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What affect will an increase in interest rates have on consumers and businesses?
Businesses will have to pay more when they borrow. Consumers will have to pay mor wen they borrow personal loans and credit card borrowings.
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What is unemployment?
The number of people who are willing but unable to find work.
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Who does unemployment not include?
Full time students, the retired, children, or those not actively looking ofr a paying job.
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What is structural unemployment?
When people have the wrong skills for the job or are in the wrong place. Can be associated with declining industries.
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What is cyclical unemployment?
Caused by a downturn. Occurs when fewer workers are needed because less is being spent.
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What is frictional unemployment?
Always present- it is when people move between jobs like graduates. It is beneficial because people seek out jobs they prefer and companies can find the best people. Without it the economy would be static.
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What is regional unemployment?
When the rate of unemployment is different in different areas, it is often linked to declining industries.
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What is seasonal unemployment?
Occurs when there is seasonal variation in demand and people aren'y employed all year round.
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What is the cost of unemployment on the economy?
Can be seen as an oppertunity cost- the alternative is employment it represents a loss of potential output. MOre spending on benefit for unemployed- this is also oppertunity cost, financial strain on governement- recieves less taxes.
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What are the social costs of unemployment?
Problems with housing, health-depressionmily problems. Long term unemployment can result in the need for re training.
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What effect does rising unemploymen have on businesses?
Fewere employed means less demand- less profit, income elastic products see a biger drop in sales, businesses who sell inferior goods will benefit, wages may be static or decrease meaning lower costs.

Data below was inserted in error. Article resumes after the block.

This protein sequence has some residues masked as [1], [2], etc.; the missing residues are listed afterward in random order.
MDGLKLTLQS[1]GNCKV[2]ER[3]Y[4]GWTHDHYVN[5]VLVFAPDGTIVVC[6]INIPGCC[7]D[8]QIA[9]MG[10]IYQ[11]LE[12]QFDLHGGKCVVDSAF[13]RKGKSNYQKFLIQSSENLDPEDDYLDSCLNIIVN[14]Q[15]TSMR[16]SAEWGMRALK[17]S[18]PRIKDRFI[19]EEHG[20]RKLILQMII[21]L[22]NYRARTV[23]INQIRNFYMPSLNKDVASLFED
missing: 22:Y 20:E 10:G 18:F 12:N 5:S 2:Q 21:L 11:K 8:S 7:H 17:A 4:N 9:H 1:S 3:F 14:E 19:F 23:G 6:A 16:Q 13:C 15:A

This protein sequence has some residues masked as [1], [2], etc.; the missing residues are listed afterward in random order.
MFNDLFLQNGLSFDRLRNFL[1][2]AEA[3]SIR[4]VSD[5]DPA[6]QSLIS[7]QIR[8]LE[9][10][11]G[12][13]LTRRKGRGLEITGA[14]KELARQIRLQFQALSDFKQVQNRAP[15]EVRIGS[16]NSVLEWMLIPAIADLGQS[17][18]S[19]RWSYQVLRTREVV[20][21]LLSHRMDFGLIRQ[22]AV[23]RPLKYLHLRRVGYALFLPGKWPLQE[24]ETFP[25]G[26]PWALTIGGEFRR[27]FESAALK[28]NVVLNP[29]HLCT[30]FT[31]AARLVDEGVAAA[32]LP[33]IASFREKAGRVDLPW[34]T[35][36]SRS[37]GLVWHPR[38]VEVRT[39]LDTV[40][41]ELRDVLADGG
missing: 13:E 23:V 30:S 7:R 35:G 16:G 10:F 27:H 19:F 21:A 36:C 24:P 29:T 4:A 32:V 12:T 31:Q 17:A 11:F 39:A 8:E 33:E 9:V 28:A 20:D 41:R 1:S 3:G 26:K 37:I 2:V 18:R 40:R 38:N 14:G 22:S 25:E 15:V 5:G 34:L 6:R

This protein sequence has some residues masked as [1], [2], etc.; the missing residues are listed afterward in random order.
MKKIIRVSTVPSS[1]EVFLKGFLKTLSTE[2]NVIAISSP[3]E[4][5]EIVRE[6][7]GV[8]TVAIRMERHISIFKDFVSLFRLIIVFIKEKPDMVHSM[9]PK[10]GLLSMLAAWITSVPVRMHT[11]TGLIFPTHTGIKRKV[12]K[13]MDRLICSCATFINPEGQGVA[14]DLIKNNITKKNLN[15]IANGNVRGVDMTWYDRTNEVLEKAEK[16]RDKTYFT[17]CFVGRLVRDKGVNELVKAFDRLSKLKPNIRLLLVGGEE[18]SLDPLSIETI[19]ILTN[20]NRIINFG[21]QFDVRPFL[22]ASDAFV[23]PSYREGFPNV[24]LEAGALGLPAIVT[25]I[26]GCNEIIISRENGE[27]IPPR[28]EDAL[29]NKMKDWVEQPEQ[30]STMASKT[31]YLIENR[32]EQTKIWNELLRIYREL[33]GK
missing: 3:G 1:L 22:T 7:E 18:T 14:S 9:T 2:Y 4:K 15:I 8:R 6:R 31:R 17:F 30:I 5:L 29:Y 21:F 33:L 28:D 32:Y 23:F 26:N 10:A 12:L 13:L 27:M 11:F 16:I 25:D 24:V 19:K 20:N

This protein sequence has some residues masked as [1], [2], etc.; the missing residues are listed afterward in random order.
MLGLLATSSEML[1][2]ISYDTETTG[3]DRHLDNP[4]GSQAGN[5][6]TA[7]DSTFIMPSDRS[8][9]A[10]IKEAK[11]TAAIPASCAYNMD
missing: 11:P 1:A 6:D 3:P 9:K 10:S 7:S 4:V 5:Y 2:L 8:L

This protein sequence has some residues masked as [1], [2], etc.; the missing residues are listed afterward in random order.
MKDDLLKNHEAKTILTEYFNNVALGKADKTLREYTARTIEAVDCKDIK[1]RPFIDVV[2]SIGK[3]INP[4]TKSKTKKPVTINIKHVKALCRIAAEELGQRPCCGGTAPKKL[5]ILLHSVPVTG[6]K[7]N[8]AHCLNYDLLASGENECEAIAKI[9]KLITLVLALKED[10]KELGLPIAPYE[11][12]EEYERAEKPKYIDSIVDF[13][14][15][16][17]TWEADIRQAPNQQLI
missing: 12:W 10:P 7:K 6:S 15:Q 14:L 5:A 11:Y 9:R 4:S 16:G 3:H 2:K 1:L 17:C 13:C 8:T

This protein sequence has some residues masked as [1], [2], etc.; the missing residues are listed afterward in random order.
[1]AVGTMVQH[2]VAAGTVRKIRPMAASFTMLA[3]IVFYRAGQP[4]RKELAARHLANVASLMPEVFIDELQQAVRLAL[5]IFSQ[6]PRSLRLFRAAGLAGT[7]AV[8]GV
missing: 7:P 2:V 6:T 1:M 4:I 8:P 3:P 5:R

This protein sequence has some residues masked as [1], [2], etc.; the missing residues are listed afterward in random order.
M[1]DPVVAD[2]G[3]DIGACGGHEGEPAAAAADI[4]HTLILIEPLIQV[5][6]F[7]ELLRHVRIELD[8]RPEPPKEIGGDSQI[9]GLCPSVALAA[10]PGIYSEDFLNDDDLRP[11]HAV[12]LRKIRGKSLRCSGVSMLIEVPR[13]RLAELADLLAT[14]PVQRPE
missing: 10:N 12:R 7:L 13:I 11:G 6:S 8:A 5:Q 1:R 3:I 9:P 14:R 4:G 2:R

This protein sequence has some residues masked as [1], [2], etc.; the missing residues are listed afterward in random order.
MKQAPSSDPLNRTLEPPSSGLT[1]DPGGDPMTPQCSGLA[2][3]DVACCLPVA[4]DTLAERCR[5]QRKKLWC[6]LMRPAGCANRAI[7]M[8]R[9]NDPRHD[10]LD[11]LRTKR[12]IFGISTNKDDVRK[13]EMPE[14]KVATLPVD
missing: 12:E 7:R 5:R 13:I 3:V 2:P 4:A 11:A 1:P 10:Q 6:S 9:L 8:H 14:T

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What effect does falling unemployment have on businesses?
Greater demand for products-more profit, income elastic goods increase in sales as people have more income, cheaper substitutes may see sales fall, harder to recruit workers as labout pool shrinks, upward pressure on wages meaning higher costs.
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What is structural change?
Occurs when economies change over time.
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When does structural change occur?
New technologies that mechanises processes which saves on labour costs, businesses outsource production where labour is cheaper.
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When do problems arise with regards to structural change?
Geographical immobility of labour- if labour can't move to where the jobs are, occupational immobility of labour- labour doesn't have necessary skills and abilities to adapt to changing job requirements.
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What is the knowledge economy?
Were intellectual skills, knowledge, understanding and ideas are central to enconomic activity and more important than physical effort.
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What are the implications of the knowledge economy on businesses?
More emphasis of R+D, need to invest new tech and communication, needs to adapt rapidly, employees need training and updating, managers needs to keep up, new ideas need protecting, more competition from home and abroad.
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What are the implications of the knowledge economy on the wider economy?
Education more important, retraining or those with non transferrable skills, skills like IT and science need encouraging,investment needed in infrastructure,intellectual property rights need to be protected,areas of structural decline get investment
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Give an example of a winner of structural decline?
Pharmaceutical industry.
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Give an example of a loser of structural decline?
Coal minning, textiles, shipbuilding
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Other cards in this set

Card 2

Front

What is a boom?

Back

A time of rapid growth and expansion in the economy.

Card 3

Front

What is a downturn?

Back

Preview of the front of card 3

Card 4

Front

What is a recession?

Back

Preview of the front of card 4

Card 5

Front

What is a recovery?

Back

Preview of the front of card 5